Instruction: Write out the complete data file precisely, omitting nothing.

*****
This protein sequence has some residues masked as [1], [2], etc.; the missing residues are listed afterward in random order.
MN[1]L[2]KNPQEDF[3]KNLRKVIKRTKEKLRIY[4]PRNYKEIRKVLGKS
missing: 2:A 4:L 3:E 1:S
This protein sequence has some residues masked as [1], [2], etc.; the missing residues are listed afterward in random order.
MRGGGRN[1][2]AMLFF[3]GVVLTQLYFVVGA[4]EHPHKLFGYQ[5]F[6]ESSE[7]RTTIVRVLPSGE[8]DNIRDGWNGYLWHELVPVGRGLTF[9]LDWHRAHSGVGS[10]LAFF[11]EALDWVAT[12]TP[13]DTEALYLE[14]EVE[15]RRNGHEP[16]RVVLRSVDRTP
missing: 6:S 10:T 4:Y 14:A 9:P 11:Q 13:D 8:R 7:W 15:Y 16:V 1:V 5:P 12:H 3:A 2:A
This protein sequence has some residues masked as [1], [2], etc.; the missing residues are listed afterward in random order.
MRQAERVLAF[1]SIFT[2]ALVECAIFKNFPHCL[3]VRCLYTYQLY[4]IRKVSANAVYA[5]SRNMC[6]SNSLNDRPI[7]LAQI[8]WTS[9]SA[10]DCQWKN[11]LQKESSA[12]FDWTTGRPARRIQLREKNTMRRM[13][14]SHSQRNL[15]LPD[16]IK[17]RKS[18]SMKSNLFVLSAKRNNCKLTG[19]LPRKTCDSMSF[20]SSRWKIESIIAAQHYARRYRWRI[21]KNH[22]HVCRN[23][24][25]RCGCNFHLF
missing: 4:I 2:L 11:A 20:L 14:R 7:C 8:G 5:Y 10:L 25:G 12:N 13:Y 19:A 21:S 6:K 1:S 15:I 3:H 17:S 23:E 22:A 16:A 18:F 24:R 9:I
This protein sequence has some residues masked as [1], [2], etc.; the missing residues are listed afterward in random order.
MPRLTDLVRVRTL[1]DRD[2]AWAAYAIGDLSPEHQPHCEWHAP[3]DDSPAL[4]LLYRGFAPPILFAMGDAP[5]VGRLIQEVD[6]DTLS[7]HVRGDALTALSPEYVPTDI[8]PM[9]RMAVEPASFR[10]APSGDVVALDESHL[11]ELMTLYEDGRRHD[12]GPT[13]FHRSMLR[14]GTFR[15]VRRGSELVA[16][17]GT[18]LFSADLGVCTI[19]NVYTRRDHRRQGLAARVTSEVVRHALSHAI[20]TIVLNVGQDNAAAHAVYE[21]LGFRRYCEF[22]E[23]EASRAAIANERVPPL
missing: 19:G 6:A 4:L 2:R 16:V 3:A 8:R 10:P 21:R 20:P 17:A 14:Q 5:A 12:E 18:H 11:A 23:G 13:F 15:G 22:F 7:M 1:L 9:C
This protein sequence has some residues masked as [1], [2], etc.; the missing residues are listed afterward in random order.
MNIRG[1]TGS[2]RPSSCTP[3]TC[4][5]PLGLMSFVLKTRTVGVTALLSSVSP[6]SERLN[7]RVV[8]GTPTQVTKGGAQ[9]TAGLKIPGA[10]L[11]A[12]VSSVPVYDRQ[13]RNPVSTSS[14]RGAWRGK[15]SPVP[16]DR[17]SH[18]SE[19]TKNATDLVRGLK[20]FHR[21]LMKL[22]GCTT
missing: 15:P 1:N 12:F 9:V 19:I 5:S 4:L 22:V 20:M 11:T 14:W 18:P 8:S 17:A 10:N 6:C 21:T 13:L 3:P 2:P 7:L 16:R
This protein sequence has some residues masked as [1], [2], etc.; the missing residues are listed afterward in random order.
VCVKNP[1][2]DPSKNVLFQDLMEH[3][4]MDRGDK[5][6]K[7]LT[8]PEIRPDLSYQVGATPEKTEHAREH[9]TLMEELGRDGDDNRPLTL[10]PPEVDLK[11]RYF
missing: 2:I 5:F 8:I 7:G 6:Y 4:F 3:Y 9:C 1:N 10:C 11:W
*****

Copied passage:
This protein sequence has some residues masked as [1], [2], etc.; the missing residues are listed afterward in random order.
MN[1]L[2]KNPQEDF[3]KNLRKVIKRTKEKLRIY[4]PRNYKEIRKVLGKS
missing: 2:A 4:L 3:E 1:S
This protein sequence has some residues masked as [1], [2], etc.; the missing residues are listed afterward in random order.
MRGGGRN[1][2]AMLFF[3]GVVLTQLYFVVGA[4]EHPHKLFGYQ[5]F[6]ESSE[7]RTTIVRVLPSGE[8]DNIRDGWNGYLWHELVPVGRGLTF[9]LDWHRAHSGVGS[10]LAFF[11]EALDWVAT[12]TP[13]DTEALYLE[14]EVE[15]RRNGHEP[16]RVVLRSVDRTP
missing: 6:S 10:T 4:Y 14:A 9:P 11:Q 13:D 8:R 7:W 15:Y 16:V 1:V 5:P 12:H 3:A 2:A
This protein sequence has some residues masked as [1], [2], etc.; the missing residues are listed afterward in random order.
MRQAERVLAF[1]SIFT[2]ALVECAIFKNFPHCL[3]VRCLYTYQLY[4]IRKVSANAVYA[5]SRNMC[6]SNSLNDRPI[7]LAQI[8]WTS[9]SA[10]DCQWKN[11]LQKESSA[12]FDWTTGRPARRIQLREKNTMRRM[13][14]SHSQRNL[15]LPD[16]IK[17]RKS[18]SMKSNLFVLSAKRNNCKLTG[19]LPRKTCDSMSF[20]SSRWKIESIIAAQHYARRYRWRI[21]KNH[22]HVCRN[23][24][25]RCGCNFHLF
missing: 4:I 2:L 11:A 20:L 14:R 7:C 8:G 5:Y 10:L 25:G 12:N 13:Y 19:A 21:S 6:K 1:S 15:I 3:H 17:S 23:E 22:A 16:A 18:F 24:R 9:I
This protein sequence has some residues masked as [1], [2], etc.; the missing residues are listed afterward in random order.
MPRLTDLVRVRTL[1]DRD[2]AWAAYAIGDLSPEHQPHCEWHAP[3]DDSPAL[4]LLYRGFAPPILFAMGDAP[5]VGRLIQEVD[6]DTLS[7]HVRGDALTALSPEYVPTDI[8]PM[9]RMAVEPASFR[10]APSGDVVALDESHL[11]ELMTLYEDGRRHD[12]GPT[13]FHRSMLR[14]GTFR[15]VRRGSELVA[16][17]GT[18]LFSADLGVCTI[19]NVYTRRDHRRQGLAARVTSEVVRHALSHAI[20]TIVLNVGQDNAAAHAVYE[21]LGFRRYCEF[22]E[23]EASRAAIANERVPPL
missing: 19:G 6:A 4:L 2:R 16:V 3:A 8:R 10:P 21:R 20:P 17:A 14:Q 5:A 12:E 18:H 11:A 23:G 13:F 15:G 22:F 7:M 1:L 9:C
This protein sequence has some residues masked as [1], [2], etc.; the missing residues are listed afterward in random order.
MNIRG[1]TGS[2]RPSSCTP[3]TC[4][5]PLGLMSFVLKTRTVGVTALLSSVSP[6]SERLN[7]RVV[8]GTPTQVTKGGAQ[9]TAGLKIPGA[10]L[11]A[12]VSSVPVYDRQ[13]RNPVSTSS[14]RGAWRGK[15]SPVP[16]DR[17]SH[18]SE[19]TKNATDLVRGLK[20]FHR[21]LMKL[22]GCTT
missing: 15:P 1:N 12:F 9:V 19:I 5:S 4:L 22:V 20:M 11:T 14:W 18:P 8:S 17:A 10:N 6:C 21:T 13:L 3:P 2:P 7:L 16:R
This protein sequence has some residues masked as [1], [2], etc.; the missing residues are listed afterward in random order.
VCVKNP[1][2]DPSKNVLFQDLMEH[3][4]MDRGDK[5][6]K[7]LT[8]PEIRPDLSYQVGATPEKTEHAREH[9]TLMEELGRDGDDNRPLTL[10]PPEVDLK[11]RYF
missing: 2:I 5:F 8:I 7:G 6:Y 4:F 3:Y 9:C 1:N 10:C 11:W